Posts Tagged 'harbor seal'



Helping harbor seals

Harbor seals are the most common seal seen along the East Coast. They live in temperate coastal habitats, spending most of their time in water. But they often use rocks, reefs and beaches for rest, social interaction, to avoid predators and to give birth.  It’s pretty common to see seals on the beaches in Maryland in the winter months.

Because of this, the Aquarium’s Marine Animal Rescue Program works closely with animal control officials in Maryland to monitor seals that arrive on beaches in the event that they are stranded due to sickness or injury. When a report is made, the protocol is to observe the animal for 24-48 hours unless there is an obvious emergency.

A few weeks ago our MARP team responded to reports of two harbor seals who seemed to have been visiting the Ocean City beach a little longer than normal. One seal showed no sign of distress, but was too distracted by people and other animals to make its way back into the ocean.  The seal was eventually transported to Assateague State Park by trained Aquarium responders and released back into the ocean.

The other seal was suffering from a large wound to its front left flipper and admitted to the National Aquarium for rehabilitation on January 23rd. Check out the video below to see how our newest patient is recovering!

Many of the animals admitted to the Aquarium require extensive care in our hospital facilities for as long as six months or more. Medical equipment, medications, and food for these animals can be expensive. Your donation today will help with the rehabilitation of this seal. Click here to learn more.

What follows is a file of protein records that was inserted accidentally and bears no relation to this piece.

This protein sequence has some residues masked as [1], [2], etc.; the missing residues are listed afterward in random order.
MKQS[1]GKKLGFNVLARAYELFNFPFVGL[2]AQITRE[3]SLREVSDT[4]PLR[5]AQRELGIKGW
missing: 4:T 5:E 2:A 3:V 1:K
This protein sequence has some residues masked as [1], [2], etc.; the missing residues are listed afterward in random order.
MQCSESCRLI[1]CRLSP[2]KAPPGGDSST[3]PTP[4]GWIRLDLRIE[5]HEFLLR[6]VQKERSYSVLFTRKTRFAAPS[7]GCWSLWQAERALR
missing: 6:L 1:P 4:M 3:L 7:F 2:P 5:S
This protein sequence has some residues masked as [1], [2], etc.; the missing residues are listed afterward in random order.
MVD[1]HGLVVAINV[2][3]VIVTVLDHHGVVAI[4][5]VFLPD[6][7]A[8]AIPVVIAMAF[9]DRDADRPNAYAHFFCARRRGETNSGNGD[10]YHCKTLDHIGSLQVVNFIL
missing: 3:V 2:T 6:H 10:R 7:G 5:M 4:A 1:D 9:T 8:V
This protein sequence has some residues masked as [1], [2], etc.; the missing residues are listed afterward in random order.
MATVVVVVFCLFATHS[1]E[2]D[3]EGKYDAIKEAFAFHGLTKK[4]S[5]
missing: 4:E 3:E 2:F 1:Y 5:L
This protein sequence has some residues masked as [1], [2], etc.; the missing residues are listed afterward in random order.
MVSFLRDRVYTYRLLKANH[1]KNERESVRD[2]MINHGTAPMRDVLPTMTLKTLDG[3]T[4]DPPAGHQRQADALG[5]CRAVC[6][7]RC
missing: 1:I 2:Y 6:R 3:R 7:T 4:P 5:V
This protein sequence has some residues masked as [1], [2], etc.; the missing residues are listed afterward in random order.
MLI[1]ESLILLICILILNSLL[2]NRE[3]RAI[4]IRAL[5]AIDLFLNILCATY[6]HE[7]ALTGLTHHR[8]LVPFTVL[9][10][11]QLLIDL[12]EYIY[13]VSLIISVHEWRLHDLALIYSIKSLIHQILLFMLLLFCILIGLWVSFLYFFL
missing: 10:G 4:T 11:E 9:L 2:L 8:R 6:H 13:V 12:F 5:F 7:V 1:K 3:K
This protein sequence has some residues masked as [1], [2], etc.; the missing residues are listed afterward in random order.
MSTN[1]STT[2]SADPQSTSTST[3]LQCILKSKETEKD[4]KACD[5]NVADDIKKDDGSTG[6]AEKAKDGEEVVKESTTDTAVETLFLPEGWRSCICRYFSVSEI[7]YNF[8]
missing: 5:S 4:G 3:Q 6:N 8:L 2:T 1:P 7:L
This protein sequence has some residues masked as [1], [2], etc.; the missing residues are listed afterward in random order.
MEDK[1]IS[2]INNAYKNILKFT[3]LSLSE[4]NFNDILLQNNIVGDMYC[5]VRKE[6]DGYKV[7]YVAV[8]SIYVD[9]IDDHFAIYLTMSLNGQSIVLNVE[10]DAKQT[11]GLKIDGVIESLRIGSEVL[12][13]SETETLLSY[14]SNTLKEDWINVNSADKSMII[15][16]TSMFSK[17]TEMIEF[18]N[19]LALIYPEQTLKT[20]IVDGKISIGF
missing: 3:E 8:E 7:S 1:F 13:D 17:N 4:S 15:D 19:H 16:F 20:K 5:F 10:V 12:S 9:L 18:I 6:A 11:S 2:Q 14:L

Hamilton the seal returns to sea!

National Aquarium staff were joined by volunteers on land and the United States Coast Guard by sea at the Delaware DSC_2324Seashore State Park to release “Hamilton”, a harbor seal rehabilitated by the Aquarium’s Marine Animal Rescue Program (MARP), into the ocean.  More pictures of Hamilton can be viewed on the Aquarium’s Flickr site!

The harbor seal originally stranded on the beaches of Bermuda in February. He  was severely underweight and dehydrated, and suffered from a monofilament line entanglement around the neck. Staff at the Bermuda Aquarium Museum and Zoo admitted the animal to their facility for rehabilitation, and were able to get the animal back on track to health by removing the monofilament line entanglement.

Seals are extremely uncommon in Bermuda, and this is only the 4th seal to be stranded in Bermuda since the 1870’s. Since the seal required long-term rehabilitation, the Bermuda Aquarium contacted the National Aquarium’s experienced Marine Animal Rescue Program, and thanks to a generous donation by Federal Express the seal was flown to Baltimore in March and admitted for full rehabilitation.

Continue reading ‘Hamilton the seal returns to sea!’


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